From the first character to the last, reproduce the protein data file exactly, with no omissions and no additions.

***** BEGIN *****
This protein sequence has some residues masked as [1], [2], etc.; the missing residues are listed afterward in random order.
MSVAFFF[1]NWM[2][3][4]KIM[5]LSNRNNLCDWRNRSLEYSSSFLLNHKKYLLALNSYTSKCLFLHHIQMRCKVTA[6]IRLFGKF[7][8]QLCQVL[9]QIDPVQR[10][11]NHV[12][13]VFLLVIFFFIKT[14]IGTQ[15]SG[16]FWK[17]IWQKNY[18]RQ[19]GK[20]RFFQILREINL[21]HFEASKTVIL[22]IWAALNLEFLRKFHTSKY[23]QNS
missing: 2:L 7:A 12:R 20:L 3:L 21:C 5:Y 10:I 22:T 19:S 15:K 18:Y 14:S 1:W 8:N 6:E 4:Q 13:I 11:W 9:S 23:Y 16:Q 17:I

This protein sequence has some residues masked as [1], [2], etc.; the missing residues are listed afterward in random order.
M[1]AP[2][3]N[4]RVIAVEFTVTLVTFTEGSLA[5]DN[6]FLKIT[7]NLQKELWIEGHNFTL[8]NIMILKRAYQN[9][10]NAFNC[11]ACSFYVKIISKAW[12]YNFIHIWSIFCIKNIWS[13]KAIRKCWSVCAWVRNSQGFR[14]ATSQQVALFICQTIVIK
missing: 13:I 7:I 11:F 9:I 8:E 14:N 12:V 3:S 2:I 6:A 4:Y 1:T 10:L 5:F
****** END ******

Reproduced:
This protein sequence has some residues masked as [1], [2], etc.; the missing residues are listed afterward in random order.
MSVAFFF[1]NWM[2][3][4]KIM[5]LSNRNNLCDWRNRSLEYSSSFLLNHKKYLLALNSYTSKCLFLHHIQMRCKVTA[6]IRLFGKF[7][8]QLCQVL[9]QIDPVQR[10][11]NHV[12][13]VFLLVIFFFIKT[14]IGTQ[15]SG[16]FWK[17]IWQKNY[18]RQ[19]GK[20]RFFQILREINL[21]HFEASKTVIL[22]IWAALNLEFLRKFHTSKY[23]QNS
missing: 2:L 7:A 12:R 20:L 3:L 21:C 5:Y 10:I 22:T 19:S 15:K 18:Y 14:S 1:W 8:N 6:E 4:Q 13:I 11:W 9:S 23:Y 16:Q 17:I

This protein sequence has some residues masked as [1], [2], etc.; the missing residues are listed afterward in random order.
M[1]AP[2][3]N[4]RVIAVEFTVTLVTFTEGSLA[5]DN[6]FLKIT[7]NLQKELWIEGHNFTL[8]NIMILKRAYQN[9][10]NAFNC[11]ACSFYVKIISKAW[12]YNFIHIWSIFCIKNIWS[13]KAIRKCWSVCAWVRNSQGFR[14]ATSQQVALFICQTIVIK
missing: 13:I 7:I 11:F 9:I 8:E 14:N 12:V 3:S 2:I 6:A 4:Y 1:T 10:L 5:F